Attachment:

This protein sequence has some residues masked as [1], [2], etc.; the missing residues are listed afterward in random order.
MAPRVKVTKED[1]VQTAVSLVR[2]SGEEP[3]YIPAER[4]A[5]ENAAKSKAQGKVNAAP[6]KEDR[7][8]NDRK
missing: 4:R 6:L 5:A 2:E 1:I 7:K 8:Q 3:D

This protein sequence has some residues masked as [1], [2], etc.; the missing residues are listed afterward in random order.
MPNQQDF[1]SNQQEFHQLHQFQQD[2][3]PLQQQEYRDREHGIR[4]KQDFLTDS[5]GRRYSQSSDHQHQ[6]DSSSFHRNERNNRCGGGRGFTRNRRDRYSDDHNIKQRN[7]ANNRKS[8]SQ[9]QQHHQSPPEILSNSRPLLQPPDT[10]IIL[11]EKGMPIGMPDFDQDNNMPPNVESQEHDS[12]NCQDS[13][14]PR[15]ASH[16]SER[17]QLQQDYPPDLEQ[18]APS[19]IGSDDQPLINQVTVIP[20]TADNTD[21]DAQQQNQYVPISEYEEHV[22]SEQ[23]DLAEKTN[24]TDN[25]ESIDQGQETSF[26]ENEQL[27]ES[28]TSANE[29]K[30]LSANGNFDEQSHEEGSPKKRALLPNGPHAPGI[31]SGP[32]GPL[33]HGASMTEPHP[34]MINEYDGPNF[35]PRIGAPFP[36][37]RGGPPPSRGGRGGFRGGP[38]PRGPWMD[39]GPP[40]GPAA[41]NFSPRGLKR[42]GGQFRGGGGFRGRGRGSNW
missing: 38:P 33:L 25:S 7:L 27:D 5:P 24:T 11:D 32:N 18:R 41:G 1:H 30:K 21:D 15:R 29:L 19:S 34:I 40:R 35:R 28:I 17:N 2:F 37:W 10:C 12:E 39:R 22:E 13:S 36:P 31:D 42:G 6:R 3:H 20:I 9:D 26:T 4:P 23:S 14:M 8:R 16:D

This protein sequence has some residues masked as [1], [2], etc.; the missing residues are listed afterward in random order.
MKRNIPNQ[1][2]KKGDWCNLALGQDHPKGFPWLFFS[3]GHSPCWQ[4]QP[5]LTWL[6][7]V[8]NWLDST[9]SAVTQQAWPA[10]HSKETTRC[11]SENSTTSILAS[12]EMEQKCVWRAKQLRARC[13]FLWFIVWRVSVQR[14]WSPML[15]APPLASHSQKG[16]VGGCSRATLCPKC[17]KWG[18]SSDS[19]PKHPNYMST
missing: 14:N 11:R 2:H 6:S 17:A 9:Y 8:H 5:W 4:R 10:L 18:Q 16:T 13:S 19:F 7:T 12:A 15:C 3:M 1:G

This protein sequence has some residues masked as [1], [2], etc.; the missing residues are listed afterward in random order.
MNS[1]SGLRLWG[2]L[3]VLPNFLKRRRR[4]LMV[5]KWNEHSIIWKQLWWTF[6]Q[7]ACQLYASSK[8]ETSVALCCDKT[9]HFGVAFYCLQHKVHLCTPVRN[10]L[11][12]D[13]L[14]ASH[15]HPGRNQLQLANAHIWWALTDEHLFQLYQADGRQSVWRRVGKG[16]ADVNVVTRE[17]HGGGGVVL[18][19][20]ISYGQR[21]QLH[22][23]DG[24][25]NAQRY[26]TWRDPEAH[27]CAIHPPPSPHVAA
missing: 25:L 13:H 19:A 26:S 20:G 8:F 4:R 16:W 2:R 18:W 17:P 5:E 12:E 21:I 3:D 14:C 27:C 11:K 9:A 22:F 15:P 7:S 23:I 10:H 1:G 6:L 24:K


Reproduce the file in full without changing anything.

This protein sequence has some residues masked as [1], [2], etc.; the missing residues are listed afterward in random order.
MAPRVKVTKED[1]VQTAVSLVR[2]SGEEP[3]YIPAER[4]A[5]ENAAKSKAQGKVNAAP[6]KEDR[7][8]NDRK
missing: 4:R 6:L 5:A 2:E 1:I 7:K 8:Q 3:D

This protein sequence has some residues masked as [1], [2], etc.; the missing residues are listed afterward in random order.
MPNQQDF[1]SNQQEFHQLHQFQQD[2][3]PLQQQEYRDREHGIR[4]KQDFLTDS[5]GRRYSQSSDHQHQ[6]DSSSFHRNERNNRCGGGRGFTRNRRDRYSDDHNIKQRN[7]ANNRKS[8]SQ[9]QQHHQSPPEILSNSRPLLQPPDT[10]IIL[11]EKGMPIGMPDFDQDNNMPPNVESQEHDS[12]NCQDS[13][14]PR[15]ASH[16]SER[17]QLQQDYPPDLEQ[18]APS[19]IGSDDQPLINQVTVIP[20]TADNTD[21]DAQQQNQYVPISEYEEHV[22]SEQ[23]DLAEKTN[24]TDN[25]ESIDQGQETSF[26]ENEQL[27]ES[28]TSANE[29]K[30]LSANGNFDEQSHEEGSPKKRALLPNGPHAPGI[31]SGP[32]GPL[33]HGASMTEPHP[34]MINEYDGPNF[35]PRIGAPFP[36][37]RGGPPPSRGGRGGFRGGP[38]PRGPWMD[39]GPP[40]GPAA[41]NFSPRGLKR[42]GGQFRGGGGFRGRGRGSNW
missing: 38:P 33:L 25:S 7:L 27:D 5:P 24:T 11:D 32:N 18:R 41:G 1:H 30:K 21:D 15:R 29:L 19:S 34:I 40:R 35:R 28:I 17:N 2:F 37:W 10:C 12:E 39:R 22:E 13:S 36:P 31:D 42:G 6:R 3:H 20:I 9:D 26:T 4:P 23:S 14:M 8:R 16:D

This protein sequence has some residues masked as [1], [2], etc.; the missing residues are listed afterward in random order.
MKRNIPNQ[1][2]KKGDWCNLALGQDHPKGFPWLFFS[3]GHSPCWQ[4]QP[5]LTWL[6][7]V[8]NWLDST[9]SAVTQQAWPA[10]HSKETTRC[11]SENSTTSILAS[12]EMEQKCVWRAKQLRARC[13]FLWFIVWRVSVQR[14]WSPML[15]APPLASHSQKG[16]VGGCSRATLCPKC[17]KWG[18]SSDS[19]PKHPNYMST
missing: 14:N 11:R 2:H 6:S 17:A 9:Y 8:H 5:W 4:R 10:L 18:Q 16:T 13:S 19:F 7:T 12:A 15:C 3:M 1:G

This protein sequence has some residues masked as [1], [2], etc.; the missing residues are listed afterward in random order.
MNS[1]SGLRLWG[2]L[3]VLPNFLKRRRR[4]LMV[5]KWNEHSIIWKQLWWTF[6]Q[7]ACQLYASSK[8]ETSVALCCDKT[9]HFGVAFYCLQHKVHLCTPVRN[10]L[11][12]D[13]L[14]ASH[15]HPGRNQLQLANAHIWWALTDEHLFQLYQADGRQSVWRRVGKG[16]ADVNVVTRE[17]HGGGGVVL[18][19][20]ISYGQR[21]QLH[22][23]DG[24][25]NAQRY[26]TWRDPEAH[27]CAIHPPPSPHVAA
missing: 25:L 13:H 19:A 26:S 20:G 8:F 4:R 16:W 2:R 18:W 17:P 5:E 12:E 21:I 3:D 14:C 27:C 11:K 9:A 22:F 15:P 7:S 23:I 10:H 1:G 6:L 24:K